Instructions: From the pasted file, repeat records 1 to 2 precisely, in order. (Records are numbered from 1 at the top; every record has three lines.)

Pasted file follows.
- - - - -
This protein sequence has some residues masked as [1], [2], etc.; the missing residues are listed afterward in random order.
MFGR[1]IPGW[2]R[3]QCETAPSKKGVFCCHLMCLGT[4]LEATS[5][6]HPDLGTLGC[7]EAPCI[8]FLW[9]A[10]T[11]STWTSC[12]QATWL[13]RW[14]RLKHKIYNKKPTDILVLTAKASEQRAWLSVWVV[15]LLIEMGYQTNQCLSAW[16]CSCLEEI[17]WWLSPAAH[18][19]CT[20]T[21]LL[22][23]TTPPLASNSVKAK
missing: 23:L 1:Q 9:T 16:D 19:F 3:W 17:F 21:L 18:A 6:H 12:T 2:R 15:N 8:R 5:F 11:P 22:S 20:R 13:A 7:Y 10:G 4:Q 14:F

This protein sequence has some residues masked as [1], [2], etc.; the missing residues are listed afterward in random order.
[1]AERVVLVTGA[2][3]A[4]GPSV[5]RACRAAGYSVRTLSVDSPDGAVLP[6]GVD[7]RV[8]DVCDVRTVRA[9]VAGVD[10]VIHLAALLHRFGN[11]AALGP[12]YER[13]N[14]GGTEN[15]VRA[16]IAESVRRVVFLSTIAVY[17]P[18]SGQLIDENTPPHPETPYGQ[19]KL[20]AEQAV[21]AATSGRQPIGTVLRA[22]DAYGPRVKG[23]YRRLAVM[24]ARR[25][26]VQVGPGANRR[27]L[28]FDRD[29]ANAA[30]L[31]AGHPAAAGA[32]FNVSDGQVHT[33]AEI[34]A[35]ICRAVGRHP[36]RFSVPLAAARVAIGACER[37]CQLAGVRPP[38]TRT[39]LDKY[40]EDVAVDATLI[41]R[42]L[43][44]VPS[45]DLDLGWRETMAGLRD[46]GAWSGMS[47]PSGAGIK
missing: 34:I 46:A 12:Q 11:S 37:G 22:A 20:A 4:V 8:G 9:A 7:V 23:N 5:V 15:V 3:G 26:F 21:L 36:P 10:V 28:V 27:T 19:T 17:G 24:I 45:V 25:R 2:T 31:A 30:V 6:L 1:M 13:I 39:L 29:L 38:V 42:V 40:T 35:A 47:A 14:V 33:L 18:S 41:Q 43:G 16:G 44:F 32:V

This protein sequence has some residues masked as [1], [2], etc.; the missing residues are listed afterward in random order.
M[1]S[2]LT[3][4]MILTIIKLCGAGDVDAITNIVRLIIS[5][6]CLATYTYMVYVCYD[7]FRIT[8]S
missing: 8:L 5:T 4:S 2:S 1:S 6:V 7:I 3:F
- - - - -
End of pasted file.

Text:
This protein sequence has some residues masked as [1], [2], etc.; the missing residues are listed afterward in random order.
MFGR[1]IPGW[2]R[3]QCETAPSKKGVFCCHLMCLGT[4]LEATS[5][6]HPDLGTLGC[7]EAPCI[8]FLW[9]A[10]T[11]STWTSC[12]QATWL[13]RW[14]RLKHKIYNKKPTDILVLTAKASEQRAWLSVWVV[15]LLIEMGYQTNQCLSAW[16]CSCLEEI[17]WWLSPAAH[18][19]CT[20]T[21]LL[22][23]TTPPLASNSVKAK
missing: 23:L 1:Q 9:T 16:D 19:F 3:W 17:F 21:L 18:A 6:H 12:T 2:R 15:N 8:R 5:F 11:P 22:S 20:R 13:A 7:Y 10:G 4:Q 14:F

This protein sequence has some residues masked as [1], [2], etc.; the missing residues are listed afterward in random order.
[1]AERVVLVTGA[2][3]A[4]GPSV[5]RACRAAGYSVRTLSVDSPDGAVLP[6]GVD[7]RV[8]DVCDVRTVRA[9]VAGVD[10]VIHLAALLHRFGN[11]AALGP[12]YER[13]N[14]GGTEN[15]VRA[16]IAESVRRVVFLSTIAVY[17]P[18]SGQLIDENTPPHPETPYGQ[19]KL[20]AEQAV[21]AATSGRQPIGTVLRA[22]DAYGPRVKG[23]YRRLAVM[24]ARR[25][26]VQVGPGANRR[27]L[28]FDRD[29]ANAA[30]L[31]AGHPAAAGA[32]FNVSDGQVHT[33]AEI[34]A[35]ICRAVGRHP[36]RFSVPLAAARVAIGACER[37]CQLAGVRPP[38]TRT[39]LDKY[40]EDVAVDATLI[41]R[42]L[43][44]VPS[45]DLDLGWRETMAGLRD[46]GAWSGMS[47]PSGAGIK
missing: 34:I 46:A 12:Q 11:S 37:G 22:A 20:A 4:V 8:G 9:A 7:V 23:N 5:V 15:V 3:G 26:F 21:L 36:P 10:V 28:V 27:T 19:T 17:G 24:I 45:V 25:R 2:T 31:A 30:V 6:L 1:M 13:I 39:L 29:L 38:V 42:V 40:T 35:A 47:A 14:V 33:L 18:S 41:Q 43:G 16:G 44:F 32:V